• Hendricks & Morgan County Cultural Trail Receives Statewide Recognition

    May 22, 2013 No comments

    Following a major expansion into Morgan County earlier this year, the Rural Routes to Main Street Cultural Trail reached another milestone last week as it became the ninth trail chosen as an Indiana Artisan Trail.

    That designation, announced by Indiana Artisan Director Eric Freeman, adds to an already long list of accolades establishing the Rural Routes to Main Street Cultural Trail as a tourist destination in Central Indiana.

    “We couldn’t be happier as this truly has become a big year for the Rural Routes to Main Street Cultural Trail,” said Sarah McMillen, director of marketing for Visit Hendricks County. “The trail reflects the values of homegrown and handmade, as well as the culture and heritage of Hendricks and Morgan counties and the spirit of local artisans.  It already has and will continue to positively impact the local economy.”

    The Rural Routes to Main Street Cultural Trail, a self-guided, self-directed driving tour in Hendricks and Morgan counties, highlights beautiful farms, historic buildings and amazing artists and has become a popular visitor destination since its inception in Hendricks County in 2010 through a Visit Hendricks County and Hendricks County Arts Council partnership.

    Visit Hendricks County announced in January an expansion to the trail as a second cultural loop in Morgan County was added for 2013. The trail now links 24 locations including wineries, orchards, artists’ studios, herb and fruit farms, farmer’s markets, beekeepers, organic gardens, galleries, and shops with fine art, woodwork, ceramics, pottery, sculpture, glasswork, jewelry and metalwork.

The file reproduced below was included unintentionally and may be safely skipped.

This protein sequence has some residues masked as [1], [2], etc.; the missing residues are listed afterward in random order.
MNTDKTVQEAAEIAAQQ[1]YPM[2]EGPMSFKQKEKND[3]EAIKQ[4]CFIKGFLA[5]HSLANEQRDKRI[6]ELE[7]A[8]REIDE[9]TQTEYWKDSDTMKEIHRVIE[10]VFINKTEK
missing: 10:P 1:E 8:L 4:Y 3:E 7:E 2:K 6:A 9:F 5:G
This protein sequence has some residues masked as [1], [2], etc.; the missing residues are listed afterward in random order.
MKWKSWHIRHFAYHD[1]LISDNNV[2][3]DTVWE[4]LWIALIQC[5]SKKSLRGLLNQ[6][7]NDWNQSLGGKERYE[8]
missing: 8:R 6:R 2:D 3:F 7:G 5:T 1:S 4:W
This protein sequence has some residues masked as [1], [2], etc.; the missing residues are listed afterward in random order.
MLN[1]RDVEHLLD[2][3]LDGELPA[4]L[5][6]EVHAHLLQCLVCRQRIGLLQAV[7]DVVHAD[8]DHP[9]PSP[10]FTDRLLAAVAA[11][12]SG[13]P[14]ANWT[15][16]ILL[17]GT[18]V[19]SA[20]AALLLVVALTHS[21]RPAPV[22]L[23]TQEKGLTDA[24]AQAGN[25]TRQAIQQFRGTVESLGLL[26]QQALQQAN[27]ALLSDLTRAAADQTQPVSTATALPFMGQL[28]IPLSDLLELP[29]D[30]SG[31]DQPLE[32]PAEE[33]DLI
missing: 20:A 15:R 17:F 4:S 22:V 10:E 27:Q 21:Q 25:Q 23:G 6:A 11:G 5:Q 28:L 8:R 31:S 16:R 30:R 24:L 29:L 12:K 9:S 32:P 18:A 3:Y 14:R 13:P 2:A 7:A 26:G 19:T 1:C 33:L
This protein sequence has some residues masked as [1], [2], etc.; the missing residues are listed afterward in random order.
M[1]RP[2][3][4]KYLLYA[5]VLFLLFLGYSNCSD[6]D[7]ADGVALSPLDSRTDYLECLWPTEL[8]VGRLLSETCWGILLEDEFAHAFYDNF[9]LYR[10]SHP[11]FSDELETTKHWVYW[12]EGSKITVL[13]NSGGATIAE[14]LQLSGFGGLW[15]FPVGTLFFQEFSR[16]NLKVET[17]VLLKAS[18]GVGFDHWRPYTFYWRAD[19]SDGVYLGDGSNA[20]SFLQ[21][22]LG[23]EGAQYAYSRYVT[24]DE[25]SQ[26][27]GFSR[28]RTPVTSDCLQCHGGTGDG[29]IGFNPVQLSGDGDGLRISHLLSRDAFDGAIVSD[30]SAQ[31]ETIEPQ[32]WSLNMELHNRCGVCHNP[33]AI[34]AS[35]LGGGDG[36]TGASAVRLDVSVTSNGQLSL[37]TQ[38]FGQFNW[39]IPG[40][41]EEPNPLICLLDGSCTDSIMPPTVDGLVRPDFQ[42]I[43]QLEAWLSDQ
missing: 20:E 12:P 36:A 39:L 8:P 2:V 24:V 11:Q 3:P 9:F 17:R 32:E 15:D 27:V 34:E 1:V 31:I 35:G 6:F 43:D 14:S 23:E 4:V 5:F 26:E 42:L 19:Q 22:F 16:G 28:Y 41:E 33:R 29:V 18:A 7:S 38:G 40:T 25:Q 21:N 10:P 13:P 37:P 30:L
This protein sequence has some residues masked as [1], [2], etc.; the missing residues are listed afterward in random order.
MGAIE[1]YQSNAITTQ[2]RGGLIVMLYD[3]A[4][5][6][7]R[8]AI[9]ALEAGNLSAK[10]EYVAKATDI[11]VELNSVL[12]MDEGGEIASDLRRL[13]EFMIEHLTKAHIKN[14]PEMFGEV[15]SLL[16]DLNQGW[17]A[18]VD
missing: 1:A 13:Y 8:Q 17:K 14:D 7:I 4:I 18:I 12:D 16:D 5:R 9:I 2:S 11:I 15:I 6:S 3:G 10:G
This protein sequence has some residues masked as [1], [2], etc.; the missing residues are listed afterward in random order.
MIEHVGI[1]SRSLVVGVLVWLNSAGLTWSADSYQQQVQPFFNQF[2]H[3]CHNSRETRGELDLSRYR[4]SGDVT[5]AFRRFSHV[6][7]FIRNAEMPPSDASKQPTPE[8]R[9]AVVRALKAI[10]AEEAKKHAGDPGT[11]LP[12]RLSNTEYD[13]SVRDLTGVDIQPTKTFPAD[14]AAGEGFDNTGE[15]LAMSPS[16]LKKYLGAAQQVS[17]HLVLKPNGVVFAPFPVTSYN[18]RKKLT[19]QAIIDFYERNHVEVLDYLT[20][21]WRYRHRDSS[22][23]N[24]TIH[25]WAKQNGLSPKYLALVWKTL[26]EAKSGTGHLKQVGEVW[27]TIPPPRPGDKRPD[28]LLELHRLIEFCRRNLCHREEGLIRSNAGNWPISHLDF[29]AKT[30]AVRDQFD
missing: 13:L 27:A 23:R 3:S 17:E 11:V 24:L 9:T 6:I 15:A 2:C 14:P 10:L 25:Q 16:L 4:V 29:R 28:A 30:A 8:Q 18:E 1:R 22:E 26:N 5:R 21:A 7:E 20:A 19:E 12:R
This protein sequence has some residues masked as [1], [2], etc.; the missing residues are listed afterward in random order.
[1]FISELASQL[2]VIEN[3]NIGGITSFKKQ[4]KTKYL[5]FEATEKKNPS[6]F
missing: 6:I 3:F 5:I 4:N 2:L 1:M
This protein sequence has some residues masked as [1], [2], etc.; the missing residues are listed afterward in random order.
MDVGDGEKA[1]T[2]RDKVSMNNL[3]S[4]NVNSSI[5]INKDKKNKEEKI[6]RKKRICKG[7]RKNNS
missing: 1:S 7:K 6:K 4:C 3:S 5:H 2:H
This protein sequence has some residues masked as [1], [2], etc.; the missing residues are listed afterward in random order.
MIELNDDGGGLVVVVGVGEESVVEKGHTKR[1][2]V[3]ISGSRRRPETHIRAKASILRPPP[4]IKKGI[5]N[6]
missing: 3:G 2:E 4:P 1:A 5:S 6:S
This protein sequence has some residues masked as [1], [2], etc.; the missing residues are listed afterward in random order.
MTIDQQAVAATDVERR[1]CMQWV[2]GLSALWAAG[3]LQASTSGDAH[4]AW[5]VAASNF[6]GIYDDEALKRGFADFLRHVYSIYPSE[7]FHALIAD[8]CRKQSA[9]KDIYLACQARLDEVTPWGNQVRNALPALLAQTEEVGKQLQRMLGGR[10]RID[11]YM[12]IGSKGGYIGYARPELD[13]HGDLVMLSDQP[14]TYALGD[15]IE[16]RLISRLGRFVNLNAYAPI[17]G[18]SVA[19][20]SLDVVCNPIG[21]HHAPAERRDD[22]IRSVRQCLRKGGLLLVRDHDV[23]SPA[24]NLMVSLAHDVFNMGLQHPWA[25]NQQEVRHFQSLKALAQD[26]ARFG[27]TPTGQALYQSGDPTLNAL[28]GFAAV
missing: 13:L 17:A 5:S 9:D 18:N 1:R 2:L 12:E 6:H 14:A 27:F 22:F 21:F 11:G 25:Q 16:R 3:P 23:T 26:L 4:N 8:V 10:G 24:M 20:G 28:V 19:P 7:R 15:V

Those 24 regular participants in the two counties must be open a minimum of Thursdays-Saturdays year-round. In addition, a Second Saturdays component, which was added last year, opens the trail up to eight more sites on the second Saturday of every month.

    “The Indiana Artisans who live in these counties offer exceptional glasswork, fiber art, oil paintings, and wine, and they will benefit from the added promotion this trail provides,” Freeman said. “The goal of all the Artisan Trails is to promote the businesses of artisans so visitors can meet them, see their work being made and hear their stories. That adds significant meaning to the art and the foods, and it supports Indiana’s small town and rural economies.”

    Visit Hendricks County also recently unveiled a new and improved Rural Routes to Main Street website. For more information about the trail and all of its offerings, visit that new website at www.RuralRoutesToMainStreet.com or stop by Visit Hendricks County, 8 W. Main St., Danville, or any of the stops along the trail to pick up a 2013 Guidebook, which includes a map, description of each location, special events and more.

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